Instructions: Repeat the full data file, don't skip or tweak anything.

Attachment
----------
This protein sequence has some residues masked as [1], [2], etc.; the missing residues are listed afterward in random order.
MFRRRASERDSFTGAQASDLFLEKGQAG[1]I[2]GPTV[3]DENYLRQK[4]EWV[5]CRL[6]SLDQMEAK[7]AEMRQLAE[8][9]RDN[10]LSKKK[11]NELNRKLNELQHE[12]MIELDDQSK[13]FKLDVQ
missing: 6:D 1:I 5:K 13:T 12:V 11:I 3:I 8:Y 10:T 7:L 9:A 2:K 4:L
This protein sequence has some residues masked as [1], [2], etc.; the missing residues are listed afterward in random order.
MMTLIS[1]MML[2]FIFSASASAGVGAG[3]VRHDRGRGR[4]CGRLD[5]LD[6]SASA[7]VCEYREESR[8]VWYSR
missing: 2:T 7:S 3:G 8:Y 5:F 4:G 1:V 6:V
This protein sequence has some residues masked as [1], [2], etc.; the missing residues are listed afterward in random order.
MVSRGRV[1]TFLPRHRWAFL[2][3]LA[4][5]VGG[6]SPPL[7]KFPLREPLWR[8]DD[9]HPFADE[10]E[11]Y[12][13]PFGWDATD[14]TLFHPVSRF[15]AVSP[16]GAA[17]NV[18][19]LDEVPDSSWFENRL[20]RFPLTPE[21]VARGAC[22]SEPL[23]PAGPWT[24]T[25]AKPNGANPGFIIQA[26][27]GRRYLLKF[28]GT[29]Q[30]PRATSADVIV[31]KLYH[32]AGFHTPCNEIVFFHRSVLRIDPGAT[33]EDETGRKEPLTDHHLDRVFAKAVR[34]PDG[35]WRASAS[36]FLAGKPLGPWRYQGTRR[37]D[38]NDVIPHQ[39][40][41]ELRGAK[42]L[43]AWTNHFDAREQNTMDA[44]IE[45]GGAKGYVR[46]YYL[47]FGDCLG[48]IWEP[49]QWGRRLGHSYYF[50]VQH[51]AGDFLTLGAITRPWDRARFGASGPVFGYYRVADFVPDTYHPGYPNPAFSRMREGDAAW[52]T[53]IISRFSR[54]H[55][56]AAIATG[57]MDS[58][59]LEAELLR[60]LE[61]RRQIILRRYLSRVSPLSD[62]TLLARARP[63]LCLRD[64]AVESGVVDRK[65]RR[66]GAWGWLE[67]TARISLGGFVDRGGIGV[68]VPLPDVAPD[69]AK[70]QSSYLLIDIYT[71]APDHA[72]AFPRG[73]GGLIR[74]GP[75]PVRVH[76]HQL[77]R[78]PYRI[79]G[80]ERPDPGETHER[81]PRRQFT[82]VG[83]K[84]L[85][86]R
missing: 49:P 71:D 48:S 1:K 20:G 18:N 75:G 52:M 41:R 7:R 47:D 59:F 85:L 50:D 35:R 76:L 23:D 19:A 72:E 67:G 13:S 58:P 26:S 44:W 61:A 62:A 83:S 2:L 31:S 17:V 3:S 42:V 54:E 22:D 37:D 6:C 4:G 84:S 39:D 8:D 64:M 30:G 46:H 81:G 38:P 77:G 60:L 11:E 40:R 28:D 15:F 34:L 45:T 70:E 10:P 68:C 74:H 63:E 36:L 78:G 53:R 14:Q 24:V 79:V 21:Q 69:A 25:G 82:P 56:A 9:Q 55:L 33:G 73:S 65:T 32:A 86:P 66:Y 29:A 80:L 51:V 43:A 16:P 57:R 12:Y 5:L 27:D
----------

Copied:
This protein sequence has some residues masked as [1], [2], etc.; the missing residues are listed afterward in random order.
MFRRRASERDSFTGAQASDLFLEKGQAG[1]I[2]GPTV[3]DENYLRQK[4]EWV[5]CRL[6]SLDQMEAK[7]AEMRQLAE[8][9]RDN[10]LSKKK[11]NELNRKLNELQHE[12]MIELDDQSK[13]FKLDVQ
missing: 6:D 1:I 5:K 13:T 12:V 11:I 3:I 8:Y 10:T 7:L 9:A 2:K 4:L
This protein sequence has some residues masked as [1], [2], etc.; the missing residues are listed afterward in random order.
MMTLIS[1]MML[2]FIFSASASAGVGAG[3]VRHDRGRGR[4]CGRLD[5]LD[6]SASA[7]VCEYREESR[8]VWYSR
missing: 2:T 7:S 3:G 8:Y 5:F 4:G 1:V 6:V
This protein sequence has some residues masked as [1], [2], etc.; the missing residues are listed afterward in random order.
MVSRGRV[1]TFLPRHRWAFL[2][3]LA[4][5]VGG[6]SPPL[7]KFPLREPLWR[8]DD[9]HPFADE[10]E[11]Y[12][13]PFGWDATD[14]TLFHPVSRF[15]AVSP[16]GAA[17]NV[18][19]LDEVPDSSWFENRL[20]RFPLTPE[21]VARGAC[22]SEPL[23]PAGPWT[24]T[25]AKPNGANPGFIIQA[26][27]GRRYLLKF[28]GT[29]Q[30]PRATSADVIV[31]KLYH[32]AGFHTPCNEIVFFHRSVLRIDPGAT[33]EDETGRKEPLTDHHLDRVFAKAVR[34]PDG[35]WRASAS[36]FLAGKPLGPWRYQGTRR[37]D[38]NDVIPHQ[39][40][41]ELRGAK[42]L[43]AWTNHFDAREQNTMDA[44]IE[45]GGAKGYVR[46]YYL[47]FGDCLG[48]IWEP[49]QWGRRLGHSYYF[50]VQH[51]AGDFLTLGAITRPWDRARFGASGPVFGYYRVADFVPDTYHPGYPNPAFSRMREGDAAW[52]T[53]IISRFSR[54]H[55][56]AAIATG[57]MDS[58][59]LEAELLR[60]LE[61]RRQIILRRYLSRVSPLSD[62]TLLARARP[63]LCLRD[64]AVESGVVDRK[65]RR[66]GAWGWLE[67]TARISLGGFVDRGGIGV[68]VPLPDVAPD[69]AK[70]QSSYLLIDIYT[71]APDHA[72]AFPRG[73]GGLIR[74]GP[75]PVRVH[76]HQL[77]R[78]PYRI[79]G[80]ERPDPGETHER[81]PRRQFT[82]VG[83]K[84]L[85][86]R
missing: 49:P 71:D 48:S 1:K 20:G 18:N 75:G 52:M 41:R 7:R 47:D 59:F 85:L 50:D 35:R 76:L 23:D 19:A 72:E 67:G 13:S 58:P 26:S 44:W 61:A 62:A 83:S 2:L 31:S 17:V 3:S 42:V 54:E 22:D 37:D 6:C 4:G 84:S 39:D 8:D 64:M 30:G 46:H 81:G 38:P 77:G 60:L 11:E 40:R 28:D 15:F 34:L 45:T 70:E 10:P 68:C 74:H 63:E 36:L 78:G 53:R 14:Q 24:V 79:V 21:Q 69:A 25:G 82:P 56:A 9:Q 55:L 33:G 73:S 65:T 32:A 86:P 66:Y 29:A 80:L 51:V 43:A 16:P 57:R 12:Y 5:L 27:D